${\cfrac {d}{dt}}\left({\cfrac {1}{\rho _{0}}}~{\boldsymbol {S}}:{\boldsymbol {E}}\right)={\cfrac {1}{\rho _{0}}}~{\boldsymbol {S}}:{\dot {\boldsymbol {E}}}+{\cfrac {1}{\rho _{0}}}~{\dot {\boldsymbol {S}}}:{\boldsymbol {E}}~.$ Hence,

${\dot {e}}-{\cfrac {d}{dt}}(T~\eta )+{\dot {T}}~\eta ={\cfrac {d}{dt}}\left({\cfrac {1}{\rho _{0}}}{\boldsymbol {S}}:{\boldsymbol {E}}\right)-{\cfrac {1}{\rho _{0}}}~{\dot {\boldsymbol {S}}}:{\boldsymbol {E}}\qquad \implies \qquad {{\cfrac {d}{dt}}\left(e-T~\eta -{\cfrac {1}{\rho _{0}}}~{\boldsymbol {S}}:{\boldsymbol {E}}\right)=-{\dot {T}}~\eta -{\cfrac {1}{\rho _{0}}}~{\dot {\boldsymbol {S}}}:{\boldsymbol {E}}~.}$ ## Energy equation for thermoelastic materials

For thermoelastic materials, show that the balance of energy equation

$\rho ~T~{\dot {\eta }}=-{\boldsymbol {\nabla }}\cdot \mathbf {q} +\rho ~s$ can be expressed as either

$\rho ~C_{v}~{\dot {T}}={\boldsymbol {\nabla }}\cdot ({\boldsymbol {\kappa }}\cdot {\boldsymbol {\nabla T)}}+\rho ~s+{\cfrac {\rho }{\rho _{0}}}~T~{\frac {\partial {\hat {\boldsymbol {S}}}}{\partial T}}:{\dot {\boldsymbol {E}}}$ or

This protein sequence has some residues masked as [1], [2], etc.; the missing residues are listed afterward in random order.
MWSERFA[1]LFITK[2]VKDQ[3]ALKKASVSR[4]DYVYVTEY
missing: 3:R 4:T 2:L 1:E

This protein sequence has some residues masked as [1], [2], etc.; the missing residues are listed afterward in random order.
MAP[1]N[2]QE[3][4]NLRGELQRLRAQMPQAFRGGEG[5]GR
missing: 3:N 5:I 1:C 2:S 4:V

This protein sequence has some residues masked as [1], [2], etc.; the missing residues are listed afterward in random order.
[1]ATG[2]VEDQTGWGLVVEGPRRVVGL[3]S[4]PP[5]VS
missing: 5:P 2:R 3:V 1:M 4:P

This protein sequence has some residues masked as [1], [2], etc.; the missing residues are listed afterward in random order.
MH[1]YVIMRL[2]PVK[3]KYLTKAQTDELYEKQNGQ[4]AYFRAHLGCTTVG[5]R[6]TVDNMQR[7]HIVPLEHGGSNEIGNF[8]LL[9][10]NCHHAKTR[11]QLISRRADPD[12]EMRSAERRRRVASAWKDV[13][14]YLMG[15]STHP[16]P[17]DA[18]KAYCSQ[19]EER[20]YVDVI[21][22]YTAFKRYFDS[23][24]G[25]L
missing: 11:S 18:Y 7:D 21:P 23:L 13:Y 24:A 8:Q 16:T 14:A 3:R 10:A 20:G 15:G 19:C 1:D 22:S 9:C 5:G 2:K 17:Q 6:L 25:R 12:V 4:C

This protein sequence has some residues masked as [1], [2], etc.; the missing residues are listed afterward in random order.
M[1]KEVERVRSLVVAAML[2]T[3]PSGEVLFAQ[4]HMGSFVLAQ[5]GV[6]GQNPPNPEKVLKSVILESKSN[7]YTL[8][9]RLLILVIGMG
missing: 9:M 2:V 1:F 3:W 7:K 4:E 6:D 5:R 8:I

$\rho ~\left(C_{p}-{\cfrac {1}{\rho _{0}}}~{\boldsymbol {S}}:{\frac {\partial {\tilde {\boldsymbol {E}}}}{\partial T}}\right)~{\dot {T}}={\boldsymbol {\nabla }}\cdot ({\boldsymbol {\kappa }}\cdot {\boldsymbol {\nabla T)}}+\rho ~s-{\cfrac {\rho }{\rho _{0}}}~T~{\frac {\partial {\tilde {\boldsymbol {E}}}}{\partial T}}:{\dot {\boldsymbol {S}}}$ where

$C_{v}={\frac {\partial {\hat {e}}({\boldsymbol {E}},T)}{\partial T}}\qquad {\text{and}}\qquad C_{p}={\frac {\partial {\tilde {e}}({\boldsymbol {S}},T)}{\partial T}}~.$ For the special case where there are no sources and we can ignore heat conduction (for very fast processes), the energy equation simplifies to